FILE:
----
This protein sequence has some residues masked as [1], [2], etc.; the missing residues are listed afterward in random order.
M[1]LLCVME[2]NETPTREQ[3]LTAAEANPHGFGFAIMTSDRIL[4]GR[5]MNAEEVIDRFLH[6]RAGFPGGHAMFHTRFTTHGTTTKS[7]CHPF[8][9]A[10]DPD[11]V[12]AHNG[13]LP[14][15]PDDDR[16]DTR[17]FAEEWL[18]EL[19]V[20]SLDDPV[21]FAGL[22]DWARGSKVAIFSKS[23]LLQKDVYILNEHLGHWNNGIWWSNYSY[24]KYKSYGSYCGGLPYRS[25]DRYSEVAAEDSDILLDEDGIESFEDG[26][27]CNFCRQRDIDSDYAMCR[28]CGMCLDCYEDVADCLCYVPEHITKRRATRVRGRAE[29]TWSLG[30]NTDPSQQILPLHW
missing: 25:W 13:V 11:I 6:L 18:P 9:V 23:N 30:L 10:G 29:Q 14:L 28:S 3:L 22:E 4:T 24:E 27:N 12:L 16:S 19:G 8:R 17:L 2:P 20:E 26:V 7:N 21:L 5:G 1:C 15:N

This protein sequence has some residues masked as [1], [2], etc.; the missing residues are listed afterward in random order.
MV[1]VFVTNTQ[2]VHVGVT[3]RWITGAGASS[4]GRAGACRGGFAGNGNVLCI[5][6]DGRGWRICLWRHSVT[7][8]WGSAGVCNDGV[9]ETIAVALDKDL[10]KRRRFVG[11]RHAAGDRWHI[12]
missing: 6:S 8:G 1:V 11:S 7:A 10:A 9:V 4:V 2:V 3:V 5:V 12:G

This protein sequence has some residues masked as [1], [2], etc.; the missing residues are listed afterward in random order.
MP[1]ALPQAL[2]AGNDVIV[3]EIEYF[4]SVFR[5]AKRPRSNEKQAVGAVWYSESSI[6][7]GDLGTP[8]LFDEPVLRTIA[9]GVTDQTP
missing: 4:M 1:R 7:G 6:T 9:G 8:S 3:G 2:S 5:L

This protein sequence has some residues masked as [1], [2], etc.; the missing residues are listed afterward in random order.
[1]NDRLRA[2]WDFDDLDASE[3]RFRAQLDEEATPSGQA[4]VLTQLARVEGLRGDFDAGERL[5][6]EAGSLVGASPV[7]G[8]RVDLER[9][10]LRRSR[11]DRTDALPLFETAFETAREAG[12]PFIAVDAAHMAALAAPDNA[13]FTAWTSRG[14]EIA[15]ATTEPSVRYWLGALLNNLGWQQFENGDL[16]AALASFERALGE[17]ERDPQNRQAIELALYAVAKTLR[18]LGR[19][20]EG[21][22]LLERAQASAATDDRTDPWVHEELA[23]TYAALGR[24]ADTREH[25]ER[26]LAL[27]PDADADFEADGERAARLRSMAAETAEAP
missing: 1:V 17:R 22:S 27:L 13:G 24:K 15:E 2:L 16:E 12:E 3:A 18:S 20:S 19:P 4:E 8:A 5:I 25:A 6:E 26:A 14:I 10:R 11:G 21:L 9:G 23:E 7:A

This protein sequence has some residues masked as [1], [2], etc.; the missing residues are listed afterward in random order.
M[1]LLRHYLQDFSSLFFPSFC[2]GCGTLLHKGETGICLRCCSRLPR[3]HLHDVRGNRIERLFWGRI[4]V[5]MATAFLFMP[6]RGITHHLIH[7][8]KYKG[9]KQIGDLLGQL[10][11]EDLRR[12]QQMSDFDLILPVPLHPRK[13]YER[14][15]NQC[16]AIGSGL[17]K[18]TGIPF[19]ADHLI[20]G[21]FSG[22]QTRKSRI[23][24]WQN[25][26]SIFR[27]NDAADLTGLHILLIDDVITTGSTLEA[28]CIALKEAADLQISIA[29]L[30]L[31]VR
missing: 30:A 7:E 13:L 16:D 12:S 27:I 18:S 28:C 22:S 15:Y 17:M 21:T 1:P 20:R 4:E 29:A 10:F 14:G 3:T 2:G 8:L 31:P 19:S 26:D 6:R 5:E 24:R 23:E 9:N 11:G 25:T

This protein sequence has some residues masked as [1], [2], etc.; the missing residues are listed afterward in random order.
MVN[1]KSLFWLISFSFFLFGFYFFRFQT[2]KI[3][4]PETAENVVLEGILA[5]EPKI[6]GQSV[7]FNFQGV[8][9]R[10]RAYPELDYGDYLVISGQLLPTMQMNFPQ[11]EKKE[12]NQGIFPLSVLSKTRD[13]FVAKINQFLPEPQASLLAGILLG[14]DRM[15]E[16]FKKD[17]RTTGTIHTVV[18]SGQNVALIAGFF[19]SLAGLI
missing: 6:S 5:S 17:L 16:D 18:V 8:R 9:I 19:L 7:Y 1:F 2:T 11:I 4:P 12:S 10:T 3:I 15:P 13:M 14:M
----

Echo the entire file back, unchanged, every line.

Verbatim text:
This protein sequence has some residues masked as [1], [2], etc.; the missing residues are listed afterward in random order.
M[1]LLCVME[2]NETPTREQ[3]LTAAEANPHGFGFAIMTSDRIL[4]GR[5]MNAEEVIDRFLH[6]RAGFPGGHAMFHTRFTTHGTTTKS[7]CHPF[8][9]A[10]DPD[11]V[12]AHNG[13]LP[14][15]PDDDR[16]DTR[17]FAEEWL[18]EL[19]V[20]SLDDPV[21]FAGL[22]DWARGSKVAIFSKS[23]LLQKDVYILNEHLGHWNNGIWWSNYSY[24]KYKSYGSYCGGLPYRS[25]DRYSEVAAEDSDILLDEDGIESFEDG[26][27]CNFCRQRDIDSDYAMCR[28]CGMCLDCYEDVADCLCYVPEHITKRRATRVRGRAE[29]TWSLG[30]NTDPSQQILPLHW
missing: 25:W 13:V 11:I 6:L 18:P 9:V 23:N 30:L 10:G 29:Q 14:L 28:S 3:L 22:E 4:T 24:E 27:N 12:L 16:S 19:G 8:R 17:L 2:P 20:E 26:V 7:N 21:L 5:G 1:C 15:N

This protein sequence has some residues masked as [1], [2], etc.; the missing residues are listed afterward in random order.
MV[1]VFVTNTQ[2]VHVGVT[3]RWITGAGASS[4]GRAGACRGGFAGNGNVLCI[5][6]DGRGWRICLWRHSVT[7][8]WGSAGVCNDGV[9]ETIAVALDKDL[10]KRRRFVG[11]RHAAGDRWHI[12]
missing: 6:S 8:G 1:V 11:S 7:A 10:A 9:V 4:V 2:V 3:V 5:V 12:G

This protein sequence has some residues masked as [1], [2], etc.; the missing residues are listed afterward in random order.
MP[1]ALPQAL[2]AGNDVIV[3]EIEYF[4]SVFR[5]AKRPRSNEKQAVGAVWYSESSI[6][7]GDLGTP[8]LFDEPVLRTIA[9]GVTDQTP
missing: 4:M 1:R 7:G 6:T 9:G 8:S 3:G 2:S 5:L

This protein sequence has some residues masked as [1], [2], etc.; the missing residues are listed afterward in random order.
[1]NDRLRA[2]WDFDDLDASE[3]RFRAQLDEEATPSGQA[4]VLTQLARVEGLRGDFDAGERL[5][6]EAGSLVGASPV[7]G[8]RVDLER[9][10]LRRSR[11]DRTDALPLFETAFETAREAG[12]PFIAVDAAHMAALAAPDNA[13]FTAWTSRG[14]EIA[15]ATTEPSVRYWLGALLNNLGWQQFENGDL[16]AALASFERALGE[17]ERDPQNRQAIELALYAVAKTLR[18]LGR[19][20]EG[21][22]LLERAQASAATDDRTDPWVHEELA[23]TYAALGR[24]ADTREH[25]ER[26]LAL[27]PDADADFEADGERAARLRSMAAETAEAP
missing: 1:V 17:R 22:S 27:L 13:G 24:K 15:E 2:L 16:E 12:E 3:A 18:S 20:S 19:P 4:E 8:A 5:I 25:A 6:E 26:A 14:I 10:R 11:G 21:L 9:G 23:E 7:A

This protein sequence has some residues masked as [1], [2], etc.; the missing residues are listed afterward in random order.
M[1]LLRHYLQDFSSLFFPSFC[2]GCGTLLHKGETGICLRCCSRLPR[3]HLHDVRGNRIERLFWGRI[4]V[5]MATAFLFMP[6]RGITHHLIH[7][8]KYKG[9]KQIGDLLGQL[10][11]EDLRR[12]QQMSDFDLILPVPLHPRK[13]YER[14][15]NQC[16]AIGSGL[17]K[18]TGIPF[19]ADHLI[20]G[21]FSG[22]QTRKSRI[23][24]WQN[25][26]SIFR[27]NDAADLTGLHILLIDDVITTGSTLEA[28]CIALKEAADLQISIA[29]L[30]L[31]VR
missing: 30:A 7:E 13:L 16:D 12:S 27:I 18:S 28:C 22:S 15:Y 17:M 21:T 1:P 20:R 4:E 29:A 10:F 14:G 3:T 2:G 8:L 31:P 19:S 26:D 6:R 5:E 24:R 23:E 9:N 11:G 25:T

This protein sequence has some residues masked as [1], [2], etc.; the missing residues are listed afterward in random order.
MVN[1]KSLFWLISFSFFLFGFYFFRFQT[2]KI[3][4]PETAENVVLEGILA[5]EPKI[6]GQSV[7]FNFQGV[8][9]R[10]RAYPELDYGDYLVISGQLLPTMQMNFPQ[11]EKKE[12]NQGIFPLSVLSKTRD[13]FVAKINQFLPEPQASLLAGILLG[14]DRM[15]E[16]FKKD[17]RTTGTIHTVV[18]SGQNVALIAGFF[19]SLAGLI
missing: 6:S 5:S 17:L 16:D 18:V 8:R 9:I 19:L 7:Y 1:F 2:T 11:I 4:P 12:S 10:T 3:I 15:P 13:M 14:M